With this approach, Arkin says, the use of biological or chemical weapons against the military could be seen as worthy of the "same response as a Russian nuclear strike." He accurately points out the consequences of a nuclear Armageddon in Iraq:
"If Iraq were to use biological or chemical weapons during a war with the United States, it could have tragic consequences, but it would not alter the war's outcome. Our [the US administration's] use of nuclear weapons to defeat Hussein, on the other hand, has the potential to create a political and global disaster, one that would forever pit the Arab and Islamic world against us."
But Iraq is not the only target on the White House radar. The Theatre Planning Activity set up by STRATCOM has "seven priority target nations" according to Arkin, which are the "axis of evil" states of Iran, Iraq, North Korea, along with Syria, Libya, China and Russia.
Moreover, the development of a new doctrine by Bush that allows for the unprovoked use of nuclear weapons, is a view, that "sooner or later" Arkin warns, will "spread beyond...Washington and London to New Delhi and Islamabad, to Pyongyang and Baghdad, Beijing, Tel Aviv and to every nuclear nation of the future."
Even without the use of nuclear arms by US imperialism in a war against Iraq, the promised conventional arms onslaught will cause a holocaust for the working people and poor of Iraq. Over 220,000 US and British troops are already surrounding Iraq, as well a huge array of military hardware. The International Herald Tribune (IHT, 3 February 2003) reports that the Pentagon plans to unleash 3,000 so-called 'precision-guided' bombs and missiles in the first 48-hours of the opening air campaign. This initial bombardment would use ten times the number of precision-guided weapons fired in the first two days of the Gulf War in 1991.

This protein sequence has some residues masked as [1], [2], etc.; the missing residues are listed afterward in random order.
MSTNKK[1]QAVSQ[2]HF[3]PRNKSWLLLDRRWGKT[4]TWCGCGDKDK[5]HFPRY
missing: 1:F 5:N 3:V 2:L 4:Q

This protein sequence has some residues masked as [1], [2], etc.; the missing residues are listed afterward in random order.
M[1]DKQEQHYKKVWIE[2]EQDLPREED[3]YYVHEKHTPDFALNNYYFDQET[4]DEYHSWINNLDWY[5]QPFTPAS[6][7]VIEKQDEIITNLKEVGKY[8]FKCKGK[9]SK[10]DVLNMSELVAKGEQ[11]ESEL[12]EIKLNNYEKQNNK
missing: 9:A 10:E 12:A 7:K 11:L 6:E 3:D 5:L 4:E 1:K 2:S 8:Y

The air campaign, according to the IHT, would be carried out by 500 air force attack, radar jamming and support planes flying from bases throughout the Gulf region. About 300 US warplanes are already based at airfields north and south of Iraq and the air force has also stockpiled 6,700 satellite-guided bombs, as well as 3,000 laser-guided bombs.
As with the Gulf War, we are already being treated to the myth of a 'clean' war, in which relatively few civilians would be killed or infrastructure damaged. The Pentagon claims that the figure for precision-guided bombs would be in excess of 75%, "allowing more effective bombing".
However the same sort of claims were made prior to operation Desert Storm in 1991. But that war left hundreds of thousands of Iraqi conscript soldiers dead (many were killed while fleeing the US and its allies) and bombed much of Iraq into ruins (the UN embargo has enormously worsened the rebuilding attempts). Despite all the claims at the time, the advent of the supremacy of so-called 'smart bombs' during war was just a myth. Even by the Pentagon's estimates, only 9% of the weapons dropped in 1991 were 'precision-guided' (it appears the military hierarchy no longer like to use the expression 'smart bombs'). Unfortunately for the people of Iraq, the same indiscriminate slaughter and widespread destruction will be the outcome of another US-led attack, whatever euphemisms the bombings go under.
Other US military strategists dub their monstrous battle plans for Iraq, 'Rapid Dominance'. The purpose is to "shock and awe" the enemy. One of the authors of the plan said that within a week the Iraqi people would be psychologically, physically and emotionally "exhausted" and compared the effect to the atomic bomb horrors of Hiroshima in Japan, in 1945